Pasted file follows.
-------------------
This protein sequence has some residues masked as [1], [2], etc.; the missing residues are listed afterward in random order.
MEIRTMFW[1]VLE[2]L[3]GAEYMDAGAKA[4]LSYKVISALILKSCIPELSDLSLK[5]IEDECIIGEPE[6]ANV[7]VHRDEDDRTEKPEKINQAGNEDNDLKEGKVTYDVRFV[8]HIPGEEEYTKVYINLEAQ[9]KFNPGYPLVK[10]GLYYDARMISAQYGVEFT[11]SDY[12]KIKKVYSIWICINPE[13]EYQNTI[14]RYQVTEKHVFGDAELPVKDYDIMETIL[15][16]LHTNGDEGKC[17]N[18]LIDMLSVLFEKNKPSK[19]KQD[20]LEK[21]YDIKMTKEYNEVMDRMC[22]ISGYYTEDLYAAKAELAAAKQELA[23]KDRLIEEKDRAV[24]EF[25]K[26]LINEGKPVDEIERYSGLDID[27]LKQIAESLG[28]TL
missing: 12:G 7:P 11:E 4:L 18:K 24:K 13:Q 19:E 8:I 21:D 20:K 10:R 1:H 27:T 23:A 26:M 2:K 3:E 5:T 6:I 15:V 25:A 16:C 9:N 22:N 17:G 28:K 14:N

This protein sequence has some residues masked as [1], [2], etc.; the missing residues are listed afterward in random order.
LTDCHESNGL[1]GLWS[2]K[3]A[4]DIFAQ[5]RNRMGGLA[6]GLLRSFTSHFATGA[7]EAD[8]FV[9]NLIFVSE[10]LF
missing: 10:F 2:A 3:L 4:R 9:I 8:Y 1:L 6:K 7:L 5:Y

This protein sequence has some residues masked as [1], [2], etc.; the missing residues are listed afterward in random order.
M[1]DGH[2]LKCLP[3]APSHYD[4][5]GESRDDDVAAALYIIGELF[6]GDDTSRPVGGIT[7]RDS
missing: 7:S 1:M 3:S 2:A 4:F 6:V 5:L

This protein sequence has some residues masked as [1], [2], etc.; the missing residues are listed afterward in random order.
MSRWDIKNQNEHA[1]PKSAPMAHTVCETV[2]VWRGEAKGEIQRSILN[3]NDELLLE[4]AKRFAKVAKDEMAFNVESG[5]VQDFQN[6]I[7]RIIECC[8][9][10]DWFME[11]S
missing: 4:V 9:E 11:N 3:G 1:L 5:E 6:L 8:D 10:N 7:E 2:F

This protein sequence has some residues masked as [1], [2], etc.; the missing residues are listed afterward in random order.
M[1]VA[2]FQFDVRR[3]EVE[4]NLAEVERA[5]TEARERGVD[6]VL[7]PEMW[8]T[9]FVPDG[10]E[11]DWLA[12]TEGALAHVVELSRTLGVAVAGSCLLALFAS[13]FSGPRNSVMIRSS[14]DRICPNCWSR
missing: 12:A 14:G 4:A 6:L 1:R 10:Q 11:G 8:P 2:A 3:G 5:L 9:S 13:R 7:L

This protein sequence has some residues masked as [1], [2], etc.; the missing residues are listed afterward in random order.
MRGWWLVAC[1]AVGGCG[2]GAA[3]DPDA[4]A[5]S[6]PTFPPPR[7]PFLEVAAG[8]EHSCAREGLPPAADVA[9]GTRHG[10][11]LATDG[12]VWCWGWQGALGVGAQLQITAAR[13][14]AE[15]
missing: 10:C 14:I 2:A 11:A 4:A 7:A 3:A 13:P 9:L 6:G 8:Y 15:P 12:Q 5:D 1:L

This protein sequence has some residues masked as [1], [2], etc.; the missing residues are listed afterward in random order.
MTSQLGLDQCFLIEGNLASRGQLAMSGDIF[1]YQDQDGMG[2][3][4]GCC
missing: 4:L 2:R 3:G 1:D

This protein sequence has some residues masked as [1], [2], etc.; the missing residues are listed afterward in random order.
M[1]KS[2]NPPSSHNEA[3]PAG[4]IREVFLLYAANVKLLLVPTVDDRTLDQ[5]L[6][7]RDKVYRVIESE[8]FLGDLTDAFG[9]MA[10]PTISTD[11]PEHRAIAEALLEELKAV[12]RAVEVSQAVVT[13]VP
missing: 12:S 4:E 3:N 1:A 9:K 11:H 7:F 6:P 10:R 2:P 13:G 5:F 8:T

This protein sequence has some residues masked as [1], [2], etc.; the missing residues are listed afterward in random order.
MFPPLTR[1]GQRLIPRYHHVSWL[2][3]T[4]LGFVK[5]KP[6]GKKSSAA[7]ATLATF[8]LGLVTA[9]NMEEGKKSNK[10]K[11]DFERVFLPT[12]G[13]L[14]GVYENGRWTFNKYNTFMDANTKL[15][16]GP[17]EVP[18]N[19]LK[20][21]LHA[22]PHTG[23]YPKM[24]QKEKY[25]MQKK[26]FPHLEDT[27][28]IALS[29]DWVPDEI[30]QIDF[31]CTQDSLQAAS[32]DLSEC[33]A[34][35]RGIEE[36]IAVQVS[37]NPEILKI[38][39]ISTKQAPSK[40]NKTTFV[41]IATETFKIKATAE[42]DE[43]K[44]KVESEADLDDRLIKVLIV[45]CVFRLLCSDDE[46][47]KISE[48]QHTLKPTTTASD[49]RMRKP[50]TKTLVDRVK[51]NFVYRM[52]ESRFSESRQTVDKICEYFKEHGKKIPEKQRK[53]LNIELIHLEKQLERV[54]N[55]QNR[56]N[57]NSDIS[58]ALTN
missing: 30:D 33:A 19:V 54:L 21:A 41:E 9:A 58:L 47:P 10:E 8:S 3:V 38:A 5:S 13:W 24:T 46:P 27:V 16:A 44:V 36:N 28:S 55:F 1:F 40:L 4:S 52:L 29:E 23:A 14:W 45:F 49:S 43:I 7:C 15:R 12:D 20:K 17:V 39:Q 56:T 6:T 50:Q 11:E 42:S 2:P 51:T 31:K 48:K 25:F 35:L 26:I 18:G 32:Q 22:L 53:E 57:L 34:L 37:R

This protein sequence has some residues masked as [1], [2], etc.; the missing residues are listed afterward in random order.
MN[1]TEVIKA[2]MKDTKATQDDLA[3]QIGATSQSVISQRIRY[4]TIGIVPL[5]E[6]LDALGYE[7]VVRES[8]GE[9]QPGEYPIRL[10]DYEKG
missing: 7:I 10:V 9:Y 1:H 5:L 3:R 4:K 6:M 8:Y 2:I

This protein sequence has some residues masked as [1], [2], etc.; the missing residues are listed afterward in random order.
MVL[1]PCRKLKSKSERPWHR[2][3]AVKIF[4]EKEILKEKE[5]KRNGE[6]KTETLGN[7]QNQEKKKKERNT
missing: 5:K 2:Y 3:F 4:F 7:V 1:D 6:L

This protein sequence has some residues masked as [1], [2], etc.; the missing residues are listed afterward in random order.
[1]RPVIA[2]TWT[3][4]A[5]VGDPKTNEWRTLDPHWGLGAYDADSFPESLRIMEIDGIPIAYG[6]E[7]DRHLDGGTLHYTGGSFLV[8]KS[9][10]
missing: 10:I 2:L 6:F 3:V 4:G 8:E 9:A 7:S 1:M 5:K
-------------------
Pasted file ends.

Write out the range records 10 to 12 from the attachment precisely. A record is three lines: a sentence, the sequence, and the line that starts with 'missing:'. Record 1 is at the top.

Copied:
This protein sequence has some residues masked as [1], [2], etc.; the missing residues are listed afterward in random order.
MN[1]TEVIKA[2]MKDTKATQDDLA[3]QIGATSQSVISQRIRY[4]TIGIVPL[5]E[6]LDALGYE[7]VVRES[8]GE[9]QPGEYPIRL[10]DYEKG
missing: 7:I 10:V 9:Y 1:H 5:L 3:R 4:K 6:M 8:Y 2:I

This protein sequence has some residues masked as [1], [2], etc.; the missing residues are listed afterward in random order.
MVL[1]PCRKLKSKSERPWHR[2][3]AVKIF[4]EKEILKEKE[5]KRNGE[6]KTETLGN[7]QNQEKKKKERNT
missing: 5:K 2:Y 3:F 4:F 7:V 1:D 6:L

This protein sequence has some residues masked as [1], [2], etc.; the missing residues are listed afterward in random order.
[1]RPVIA[2]TWT[3][4]A[5]VGDPKTNEWRTLDPHWGLGAYDADSFPESLRIMEIDGIPIAYG[6]E[7]DRHLDGGTLHYTGGSFLV[8]KS[9][10]
missing: 10:I 2:L 6:F 3:V 4:G 8:E 9:A 7:S 1:M 5:K